First Name Basis with Ken

Seeing a few of the ’83 Orioles, in a word, “ROCKED!” I was beaming from ear to ear. They reminisced about the World Series and answered questions from the audience. Before the Q&A, I was wondering what people would ask. I mean the audience was full of geezers. We were all there back then. What’s to ask. As it turned out, it was quite interesting.

One question posed to the former Orioles was “Do you think the ’83 Orioles could compete against the modern day Yankees and Red Sox.” quotes Ken Singleton’s answer,

There’s no doubt in my mind we could,” he said. “We had some pitchers. We could get people out. … In the tightest situations, you had all the confidence in the world.”

During the “…” Singleton said the most important thing, and one that I keep harping on, is that the outfielders on the ’83 Orioles knew who to throw the ball to and how to get it there. Bumbry added that he didn’t have as much arm strength so he compensated by always planning ahead, deciding with each batter where he would throw the ball if it came his way. Both Bumbry and Singleton joked that they did their job because if they didn’t there was a guy in the dugout “about this tall,” and here Ken held out his hand at about the height of the stool, “wearing a number 4, who would call you out in front of everyone and I didn’t want to hear it.” Bumbry echoed the sentiment. I wish the current Orioles would take this hint!

One of the best questions was, “What was your favorite game that wasn’t a World Series game.” The crowd applauded Stefero’s answer: his first game with the Orioles, stating how happy he was just to be in the big leagues surrounded by Orioles.

The same article mentions this woman, the first one to make a statement to the Orioles attendees:

“I just want to thank you guys for being the last ones to bring us a championship,” said an unidentified woman in the back row. “Hopefully, one day we’ll do it again.”

Unfortunately, the quote fails to capture her thick Dundalk accent, which added a special indescribable note to her sentiments. You just knew she was friends with Wild Bill and was at those games in Section 34. At the end of the Q&A, she started an Orioles cheer that, sadly, fell flat, most likely because we weren’t expecting it. We all did a mercy chime in at the end with a weak “Orioles.” I made a mental note to self that the most important part of the cheer is the lead up, getting the fans “buy-in,” in corporate speak. Or to only do the cheer drunk so I can’t remember the unenthusiastic crowd the next day.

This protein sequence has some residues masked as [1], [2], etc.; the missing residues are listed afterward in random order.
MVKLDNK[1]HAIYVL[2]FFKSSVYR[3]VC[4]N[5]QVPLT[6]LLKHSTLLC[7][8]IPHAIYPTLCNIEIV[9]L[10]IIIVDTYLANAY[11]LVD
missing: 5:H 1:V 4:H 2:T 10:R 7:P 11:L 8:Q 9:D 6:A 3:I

During the autograph signing I couldn’t help but emote to Tippy, “I grew up behind Memorial Stadium so I watched you a lot” or something to that effect. John Stefero, sitting next to him, looked up at me and said, “That must have been fun!” How cool is that!!!

Later, I was watching the filming of Tom Davis with each of the Orioles (for ESPN). Ken Singleton who was up next, came and stood beside me. Some bozo was blathering on about something to him, completely monopolizing Ken’s time with me. He looked arrogant and was really getting on my nerves. I wanted to knee him in the misters and say, “Time to move along now.” I didn’t though. He finally left and here’s how my conversation with Ken went:

Me: Looking really nervous and stupid, “Hi!”
Ken: “Hi!”
Me: “Hi!”
Ken: Raising an eyebrow, looking a bit nervous, backing away, “Um…”
Me: “Hi!”

That’s how I imagine it happened, Ken feeling trapped and regretting being stuck there with me. In reality, I’m not sure how stupid I sounded, but if history is any guide, I’d wager pretty stupid. I was too nervous to remember everything we said. I know I asked him to confirm the rumor that he was working for the Ys. “Yes, I’m the announcer.” When I looked like :-O, he replied, “I was born in New York” as if that would somehow excuse his behavior. Oh well. I also asked him about the Bedard trade with a leading question, “Wouldn’t you agree that we should keep Bedard?” to which Ken responded that Sherrill was a really good reliever. I trust Ken’s judgment, so for the first time, I’m optimistic that trading Bedard won’t be the worst mistake we’ve ever made. The important thing is that we exchanged actual sentences and I was on my best behavior, and I didn’t pull out either boob for him to sign.

Within a couple of minutes, my mom came over, along with some service man freshly home from Afghanistan or Kuwait, or somewhere. I didn’t really talk to him, my mom did. I was too engrossed in standing next to Ken Singleton. My mom started talking to Ken and that immediately made me nervous. As we’ve established, she derives great pleasure from embarassing people, most particularly, me. I could feel my stomach winding into a knot. She told Ken how I drove all this way from Charlotte for the event and then Ken turned to me and said, “Thank you Crystal.” Aww shucks. No, thank you, Ken!

I needn’t have worried about my mom (this time anyway). Plus, the service man did the most embarassing thing. First of all he was flirting with me, proving that the poor man, bless his heart, must not have seen a single woman during his entire deployment. I wonder how many years he was gone. Then he shook Ken’s hand saying, “What’s your name, sir?” :-O

Since he’s just back from serving our country, I cut him a break.

In summary, the event rocked!!! Here’s my advice, when you’re feeling down and life is getting to you, to improve your outlook, attitude, and mental health, go see the ’83 Orioles!!

One Response to “First Name Basis with Ken”

  1. Chris says:

    So – what you are saying is that Ken Singleton agreed with your good friend Chris, with whom you disagreed. I mean, it is only fair to clarify that Ken and Chris were on the same page.

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